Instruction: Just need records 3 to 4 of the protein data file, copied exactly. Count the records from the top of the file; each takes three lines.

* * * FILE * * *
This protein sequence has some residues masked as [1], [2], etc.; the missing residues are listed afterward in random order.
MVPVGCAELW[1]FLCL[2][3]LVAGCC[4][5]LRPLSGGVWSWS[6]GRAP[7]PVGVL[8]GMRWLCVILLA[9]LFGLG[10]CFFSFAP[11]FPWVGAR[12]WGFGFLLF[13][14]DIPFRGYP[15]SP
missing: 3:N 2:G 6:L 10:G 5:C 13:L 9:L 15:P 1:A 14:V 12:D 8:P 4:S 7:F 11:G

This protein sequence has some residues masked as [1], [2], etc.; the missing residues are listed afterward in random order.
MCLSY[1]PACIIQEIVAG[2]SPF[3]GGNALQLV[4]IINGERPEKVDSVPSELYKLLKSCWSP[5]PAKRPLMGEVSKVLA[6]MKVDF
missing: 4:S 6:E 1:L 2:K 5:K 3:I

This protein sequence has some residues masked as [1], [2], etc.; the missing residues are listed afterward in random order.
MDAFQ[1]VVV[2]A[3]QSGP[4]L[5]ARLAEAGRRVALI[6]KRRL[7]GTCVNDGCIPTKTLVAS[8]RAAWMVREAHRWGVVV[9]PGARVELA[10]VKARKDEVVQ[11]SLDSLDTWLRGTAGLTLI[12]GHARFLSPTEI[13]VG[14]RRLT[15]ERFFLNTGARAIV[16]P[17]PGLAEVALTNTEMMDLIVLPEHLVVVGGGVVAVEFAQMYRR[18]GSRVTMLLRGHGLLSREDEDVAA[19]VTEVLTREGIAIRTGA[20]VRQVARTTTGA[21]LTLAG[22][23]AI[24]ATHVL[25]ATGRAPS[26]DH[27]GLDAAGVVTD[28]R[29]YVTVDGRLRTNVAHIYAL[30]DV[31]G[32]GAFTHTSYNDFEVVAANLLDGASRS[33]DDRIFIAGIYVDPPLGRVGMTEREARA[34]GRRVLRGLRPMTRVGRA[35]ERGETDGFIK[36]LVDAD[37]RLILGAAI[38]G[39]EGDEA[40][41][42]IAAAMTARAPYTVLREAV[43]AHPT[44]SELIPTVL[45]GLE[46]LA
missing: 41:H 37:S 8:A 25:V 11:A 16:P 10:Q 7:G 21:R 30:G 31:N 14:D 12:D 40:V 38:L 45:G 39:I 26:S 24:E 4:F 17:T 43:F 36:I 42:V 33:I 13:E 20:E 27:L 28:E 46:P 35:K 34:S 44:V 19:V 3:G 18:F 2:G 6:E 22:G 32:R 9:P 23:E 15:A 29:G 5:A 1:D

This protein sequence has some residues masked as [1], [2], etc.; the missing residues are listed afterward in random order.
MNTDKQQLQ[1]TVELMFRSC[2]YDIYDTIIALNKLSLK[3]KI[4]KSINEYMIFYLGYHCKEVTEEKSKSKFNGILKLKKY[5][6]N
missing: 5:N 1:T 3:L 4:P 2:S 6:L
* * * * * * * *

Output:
This protein sequence has some residues masked as [1], [2], etc.; the missing residues are listed afterward in random order.
MDAFQ[1]VVV[2]A[3]QSGP[4]L[5]ARLAEAGRRVALI[6]KRRL[7]GTCVNDGCIPTKTLVAS[8]RAAWMVREAHRWGVVV[9]PGARVELA[10]VKARKDEVVQ[11]SLDSLDTWLRGTAGLTLI[12]GHARFLSPTEI[13]VG[14]RRLT[15]ERFFLNTGARAIV[16]P[17]PGLAEVALTNTEMMDLIVLPEHLVVVGGGVVAVEFAQMYRR[18]GSRVTMLLRGHGLLSREDEDVAA[19]VTEVLTREGIAIRTGA[20]VRQVARTTTGA[21]LTLAG[22][23]AI[24]ATHVL[25]ATGRAPS[26]DH[27]GLDAAGVVTD[28]R[29]YVTVDGRLRTNVAHIYAL[30]DV[31]G[32]GAFTHTSYNDFEVVAANLLDGASRS[33]DDRIFIAGIYVDPPLGRVGMTEREARA[34]GRRVLRGLRPMTRVGRA[35]ERGETDGFIK[36]LVDAD[37]RLILGAAI[38]G[39]EGDEA[40][41][42]IAAAMTARAPYTVLREAV[43]AHPT[44]SELIPTVL[45]GLE[46]LA
missing: 41:H 37:S 8:A 25:V 11:A 16:P 10:Q 7:G 21:R 30:G 31:N 14:D 12:D 40:V 38:L 45:G 39:I 26:S 24:E 4:F 17:T 43:F 36:I 42:V 33:I 13:E 20:E 27:L 28:E 46:P 35:K 34:S 44:V 19:V 3:G 18:F 2:G 6:E 22:G 32:R 9:P 23:E 15:A 29:G 5:A 1:D

This protein sequence has some residues masked as [1], [2], etc.; the missing residues are listed afterward in random order.
MNTDKQQLQ[1]TVELMFRSC[2]YDIYDTIIALNKLSLK[3]KI[4]KSINEYMIFYLGYHCKEVTEEKSKSKFNGILKLKKY[5][6]N
missing: 5:N 1:T 3:L 4:P 2:S 6:L